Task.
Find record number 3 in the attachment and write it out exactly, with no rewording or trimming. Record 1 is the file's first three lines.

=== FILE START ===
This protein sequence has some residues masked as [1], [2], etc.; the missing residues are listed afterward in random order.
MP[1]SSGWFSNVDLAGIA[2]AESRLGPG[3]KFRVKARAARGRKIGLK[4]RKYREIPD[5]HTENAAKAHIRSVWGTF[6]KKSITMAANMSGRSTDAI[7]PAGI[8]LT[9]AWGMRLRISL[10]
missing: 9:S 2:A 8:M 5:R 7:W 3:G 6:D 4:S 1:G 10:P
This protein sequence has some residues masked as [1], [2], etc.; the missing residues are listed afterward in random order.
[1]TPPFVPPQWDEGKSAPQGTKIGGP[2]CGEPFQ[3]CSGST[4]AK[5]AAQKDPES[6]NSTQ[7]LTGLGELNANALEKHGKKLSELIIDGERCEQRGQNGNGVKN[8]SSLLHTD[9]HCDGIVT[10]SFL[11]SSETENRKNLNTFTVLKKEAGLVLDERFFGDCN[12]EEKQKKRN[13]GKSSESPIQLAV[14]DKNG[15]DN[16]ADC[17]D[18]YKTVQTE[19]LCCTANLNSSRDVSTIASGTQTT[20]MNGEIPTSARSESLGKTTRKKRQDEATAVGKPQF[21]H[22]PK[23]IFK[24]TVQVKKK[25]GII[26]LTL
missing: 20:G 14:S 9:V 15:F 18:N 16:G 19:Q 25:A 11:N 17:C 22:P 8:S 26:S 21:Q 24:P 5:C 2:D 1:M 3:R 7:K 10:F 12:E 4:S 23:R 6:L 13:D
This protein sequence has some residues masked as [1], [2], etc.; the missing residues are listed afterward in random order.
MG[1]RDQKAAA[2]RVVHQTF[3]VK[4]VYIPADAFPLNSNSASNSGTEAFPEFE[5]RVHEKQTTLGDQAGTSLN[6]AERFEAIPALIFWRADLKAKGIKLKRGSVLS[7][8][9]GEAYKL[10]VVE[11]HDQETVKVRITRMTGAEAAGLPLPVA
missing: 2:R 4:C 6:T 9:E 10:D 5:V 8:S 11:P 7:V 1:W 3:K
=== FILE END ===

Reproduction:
This protein sequence has some residues masked as [1], [2], etc.; the missing residues are listed afterward in random order.
MG[1]RDQKAAA[2]RVVHQTF[3]VK[4]VYIPADAFPLNSNSASNSGTEAFPEFE[5]RVHEKQTTLGDQAGTSLN[6]AERFEAIPALIFWRADLKAKGIKLKRGSVLS[7][8][9]GEAYKL[10]VVE[11]HDQETVKVRITRMTGAEAAGLPLPVA
missing: 2:R 4:C 6:T 9:E 10:D 5:V 8:S 11:P 7:V 1:W 3:K